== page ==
The other day I wrote a toy example of using libaudit to trace all execve(2) calls on my system. This was fun, but in doing so noticed something very weird happening on my machine and took me a lot of head-scratching to figure out what was going on.

The output from my program looked like this

usr/bin/esmtp(12827)[-t] -- /usr/bin/bash(8024)[/usr/sbin/sendmail -t] -- /usr/lib/systemd/systemd(1)[--switched-root --system --deserialize 33]
expr(12828)[1553 + 1] -- /usr/bin/bash(8024)[/usr/sbin/sendmail -t] -- /usr/lib/systemd/systemd(1)[--switched-root --system --deserialize 33]

Each line of the output is a single execve call showing {exe}({pid})[{args...}] and we walk up the parent tree and show the same. (Aside: if you’re writing a program that traces execve calls, don’t exec anything while you’re handling events from an exec!)

The above calls between esmtp and expr was repeated a bazillion times and seemed to happen on an interval. You can see that the same bash process 8024 is calling esmtp and then expr to increment a number: 1553 + 1, the next was 1554 + 1 etc. (There was also a bunch of calls to /usr/bin/dotlockfile which I don’t seem to have a record of.)

My initial thought was some systemd or cron scheduled task was trying to send mail, but I certainly didn’t set that up and nothing turned up in any grep -R sendmail /etc/ or similar search.

Looking at /usr/sbin/sendmail, it was actually a symlink to /usr/bin/esmtp-wrapper, which is a bash script (which is why process 8024 is bash and not sendmail). Doing a dnf repoquery --installed --whatrequires esmtp gives redhat-lsb-core. TBH I never figured out why that’s installed since dnf repoquery --installed --whatrequires redhat-lsb-core gives nothing. Anyways, looking at esmtp-wrapper, we can find our expr call in this function with the big arrow:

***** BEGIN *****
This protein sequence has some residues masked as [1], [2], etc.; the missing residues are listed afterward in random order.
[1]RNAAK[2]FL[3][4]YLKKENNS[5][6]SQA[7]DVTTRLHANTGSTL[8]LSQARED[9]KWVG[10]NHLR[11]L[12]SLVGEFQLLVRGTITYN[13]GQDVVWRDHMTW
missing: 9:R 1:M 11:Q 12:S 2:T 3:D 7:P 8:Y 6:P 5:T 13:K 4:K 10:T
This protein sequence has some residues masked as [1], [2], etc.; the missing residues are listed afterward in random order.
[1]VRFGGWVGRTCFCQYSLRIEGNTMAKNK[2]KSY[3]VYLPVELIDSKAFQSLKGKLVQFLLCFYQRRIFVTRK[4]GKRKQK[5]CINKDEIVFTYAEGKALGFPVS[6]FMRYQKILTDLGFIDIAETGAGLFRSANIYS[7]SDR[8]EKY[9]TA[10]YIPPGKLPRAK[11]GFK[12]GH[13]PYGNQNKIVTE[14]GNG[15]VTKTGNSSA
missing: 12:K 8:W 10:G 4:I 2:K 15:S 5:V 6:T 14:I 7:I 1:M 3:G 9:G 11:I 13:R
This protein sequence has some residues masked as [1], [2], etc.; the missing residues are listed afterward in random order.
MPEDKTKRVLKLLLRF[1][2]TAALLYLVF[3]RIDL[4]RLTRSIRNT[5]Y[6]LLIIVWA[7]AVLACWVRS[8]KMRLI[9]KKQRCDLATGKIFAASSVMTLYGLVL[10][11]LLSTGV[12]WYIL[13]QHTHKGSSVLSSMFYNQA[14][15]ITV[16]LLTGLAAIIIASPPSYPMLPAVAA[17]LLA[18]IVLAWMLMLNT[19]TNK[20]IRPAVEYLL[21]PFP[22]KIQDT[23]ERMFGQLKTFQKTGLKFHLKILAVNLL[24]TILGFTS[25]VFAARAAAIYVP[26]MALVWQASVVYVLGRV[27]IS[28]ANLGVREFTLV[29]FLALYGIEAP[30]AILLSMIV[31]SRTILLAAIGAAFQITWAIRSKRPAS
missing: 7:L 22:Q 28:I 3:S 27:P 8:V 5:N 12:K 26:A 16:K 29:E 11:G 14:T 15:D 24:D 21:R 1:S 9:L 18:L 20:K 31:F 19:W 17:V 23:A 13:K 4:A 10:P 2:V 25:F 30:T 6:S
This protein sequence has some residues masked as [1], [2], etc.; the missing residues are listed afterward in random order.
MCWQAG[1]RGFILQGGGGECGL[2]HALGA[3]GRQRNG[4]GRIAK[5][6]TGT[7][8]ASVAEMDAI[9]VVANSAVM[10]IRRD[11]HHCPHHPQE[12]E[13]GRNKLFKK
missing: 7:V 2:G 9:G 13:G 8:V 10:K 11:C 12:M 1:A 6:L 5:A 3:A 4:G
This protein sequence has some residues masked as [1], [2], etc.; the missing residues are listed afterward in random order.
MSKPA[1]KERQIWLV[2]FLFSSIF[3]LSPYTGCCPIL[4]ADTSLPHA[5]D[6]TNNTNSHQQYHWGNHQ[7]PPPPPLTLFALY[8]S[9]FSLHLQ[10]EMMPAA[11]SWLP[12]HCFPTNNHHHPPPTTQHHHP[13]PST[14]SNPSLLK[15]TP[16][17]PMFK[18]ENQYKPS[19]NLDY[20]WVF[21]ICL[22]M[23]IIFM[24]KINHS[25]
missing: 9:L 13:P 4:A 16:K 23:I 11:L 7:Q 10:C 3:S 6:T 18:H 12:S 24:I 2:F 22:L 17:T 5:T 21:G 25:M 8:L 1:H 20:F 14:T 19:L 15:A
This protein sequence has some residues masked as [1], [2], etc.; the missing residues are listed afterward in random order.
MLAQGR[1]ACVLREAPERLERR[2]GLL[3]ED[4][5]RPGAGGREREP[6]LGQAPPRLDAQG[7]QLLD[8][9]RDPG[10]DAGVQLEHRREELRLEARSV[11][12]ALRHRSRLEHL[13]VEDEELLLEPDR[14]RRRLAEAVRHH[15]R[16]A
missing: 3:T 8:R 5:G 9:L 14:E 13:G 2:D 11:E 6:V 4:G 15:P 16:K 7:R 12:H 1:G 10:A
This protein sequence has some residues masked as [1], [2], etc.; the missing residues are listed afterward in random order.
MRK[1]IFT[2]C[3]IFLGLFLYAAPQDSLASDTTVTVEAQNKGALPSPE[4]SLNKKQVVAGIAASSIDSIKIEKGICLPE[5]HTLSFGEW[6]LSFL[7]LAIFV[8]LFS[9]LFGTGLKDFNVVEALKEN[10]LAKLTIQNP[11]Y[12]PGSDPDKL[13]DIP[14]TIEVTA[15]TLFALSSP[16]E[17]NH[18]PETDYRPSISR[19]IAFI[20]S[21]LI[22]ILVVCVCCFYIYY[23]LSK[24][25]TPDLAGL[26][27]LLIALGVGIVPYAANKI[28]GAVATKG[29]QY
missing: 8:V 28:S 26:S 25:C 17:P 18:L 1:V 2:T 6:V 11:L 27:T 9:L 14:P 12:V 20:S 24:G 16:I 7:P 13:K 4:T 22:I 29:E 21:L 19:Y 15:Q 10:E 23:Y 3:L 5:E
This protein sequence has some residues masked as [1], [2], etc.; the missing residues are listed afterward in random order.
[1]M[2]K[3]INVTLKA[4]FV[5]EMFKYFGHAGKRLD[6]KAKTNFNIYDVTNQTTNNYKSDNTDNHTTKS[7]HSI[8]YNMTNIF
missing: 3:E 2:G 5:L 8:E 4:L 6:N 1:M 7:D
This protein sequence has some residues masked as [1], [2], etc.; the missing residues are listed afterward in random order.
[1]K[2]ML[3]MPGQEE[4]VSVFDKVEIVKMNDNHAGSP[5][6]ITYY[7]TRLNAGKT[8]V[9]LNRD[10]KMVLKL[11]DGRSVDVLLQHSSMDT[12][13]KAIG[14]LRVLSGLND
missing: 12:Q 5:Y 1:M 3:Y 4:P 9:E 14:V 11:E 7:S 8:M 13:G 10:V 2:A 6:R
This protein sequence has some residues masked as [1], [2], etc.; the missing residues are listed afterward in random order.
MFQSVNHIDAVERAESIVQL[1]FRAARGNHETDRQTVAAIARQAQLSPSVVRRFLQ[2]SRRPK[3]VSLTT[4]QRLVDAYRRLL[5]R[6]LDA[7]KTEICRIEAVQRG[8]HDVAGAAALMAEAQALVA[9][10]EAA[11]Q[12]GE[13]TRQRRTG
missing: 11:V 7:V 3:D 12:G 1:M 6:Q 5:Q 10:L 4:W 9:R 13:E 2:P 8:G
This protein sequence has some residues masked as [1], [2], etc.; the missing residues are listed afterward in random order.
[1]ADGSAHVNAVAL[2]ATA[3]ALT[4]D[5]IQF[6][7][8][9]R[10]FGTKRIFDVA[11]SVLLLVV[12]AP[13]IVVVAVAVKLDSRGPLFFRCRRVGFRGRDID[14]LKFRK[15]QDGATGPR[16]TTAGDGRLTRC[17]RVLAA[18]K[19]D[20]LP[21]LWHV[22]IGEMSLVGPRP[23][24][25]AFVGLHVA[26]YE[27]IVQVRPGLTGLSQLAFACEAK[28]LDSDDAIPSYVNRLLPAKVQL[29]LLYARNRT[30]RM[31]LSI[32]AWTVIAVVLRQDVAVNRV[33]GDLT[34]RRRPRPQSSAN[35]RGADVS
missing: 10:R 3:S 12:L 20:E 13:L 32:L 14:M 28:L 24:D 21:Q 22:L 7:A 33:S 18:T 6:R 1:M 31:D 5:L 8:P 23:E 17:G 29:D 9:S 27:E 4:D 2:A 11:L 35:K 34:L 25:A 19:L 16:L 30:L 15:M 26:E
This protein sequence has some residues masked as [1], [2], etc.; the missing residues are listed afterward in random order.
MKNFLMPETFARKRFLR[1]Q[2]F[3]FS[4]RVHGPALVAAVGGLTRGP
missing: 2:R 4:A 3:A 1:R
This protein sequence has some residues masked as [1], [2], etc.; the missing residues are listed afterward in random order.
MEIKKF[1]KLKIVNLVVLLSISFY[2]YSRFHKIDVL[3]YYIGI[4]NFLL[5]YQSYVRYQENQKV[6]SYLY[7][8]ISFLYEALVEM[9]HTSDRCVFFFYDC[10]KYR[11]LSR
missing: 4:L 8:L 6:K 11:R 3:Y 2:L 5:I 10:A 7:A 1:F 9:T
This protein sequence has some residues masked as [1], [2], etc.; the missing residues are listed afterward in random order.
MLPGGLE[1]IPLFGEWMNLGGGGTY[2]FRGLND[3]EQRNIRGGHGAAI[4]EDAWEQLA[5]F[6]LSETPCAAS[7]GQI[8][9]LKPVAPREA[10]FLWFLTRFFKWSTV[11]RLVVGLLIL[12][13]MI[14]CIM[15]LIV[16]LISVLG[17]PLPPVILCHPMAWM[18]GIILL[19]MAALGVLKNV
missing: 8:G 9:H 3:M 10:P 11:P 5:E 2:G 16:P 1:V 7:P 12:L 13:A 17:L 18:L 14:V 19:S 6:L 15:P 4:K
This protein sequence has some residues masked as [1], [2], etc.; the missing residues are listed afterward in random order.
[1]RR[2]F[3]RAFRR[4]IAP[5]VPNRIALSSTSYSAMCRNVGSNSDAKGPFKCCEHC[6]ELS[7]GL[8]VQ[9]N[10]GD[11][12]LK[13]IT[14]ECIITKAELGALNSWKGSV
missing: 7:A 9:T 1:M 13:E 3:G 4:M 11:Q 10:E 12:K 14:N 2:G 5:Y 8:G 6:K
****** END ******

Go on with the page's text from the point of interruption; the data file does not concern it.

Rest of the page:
# ...
deliver_queue() { # ([background])
    local undelivered=0

    # when delivering in background, there is time to wait
    # for a potential burst run (git-send-email, e.g.) or
    # exiting of other delivery jobs.
    if [[ "$1" = "background" ]]; then
        sleep 5
    if ! $dotlockfile -p -l "$deliver_lock"; then   # ←⎼⎼⎼⎼⎼⎼⎼⎼⎼⎼⎼⎼⎼⎼ call to /usr/bin/dotlockfile
        return 1
    for dir in $qdir/*; do
        [ ! -d "$dir" ] && continue
        [ -f "$dir/lock" ] && continue
        send_mail "$dir"
        undelivered=`expr $undelivered + $?`        # ←⎼⎼⎼⎼⎼⎼⎼⎼⎼⎼⎼⎼⎼⎼ call to /usr/bin/expr
    $dotlockfile -u "$deliver_lock"
    return $undelivered
# ...

It blows my mind that we all run software (this is certainly not the only place and I’m sure I do it too) that executes a new process to do addition!

After some more internet searching I finally found the culprit: sudo. sudo was configured to send an email to root every time a user used sudo (I guess this was the default on Fedora? Or maybe some bad config of policykit?). This mail was then going to my home directory ~/.esmtp_queue where there were !thousands! of queued but undelivered emails! Each time sudo ran, it would try to send a new email, plus all the old ones that had failed.

The punchline is that I was running my audit program with sudo, so everytime I ran the program, it would trigger the emails, and I would see those processes in my audit program. What I thought was a cron job was just me triggering it!

I fixed it (hopefully for good) by doing the following:

alternatives --remove-all mta

This is a fine fix for me because I don’t use any mta. I couldn’t find a config option for “don’t send any emails ever” in sudo.conf or sudoers or anything, so this at least stopped the insane cascade (and accidentally quadratic) of process calls. I know this is probably inconsequential on its known but on principal it is very annoying.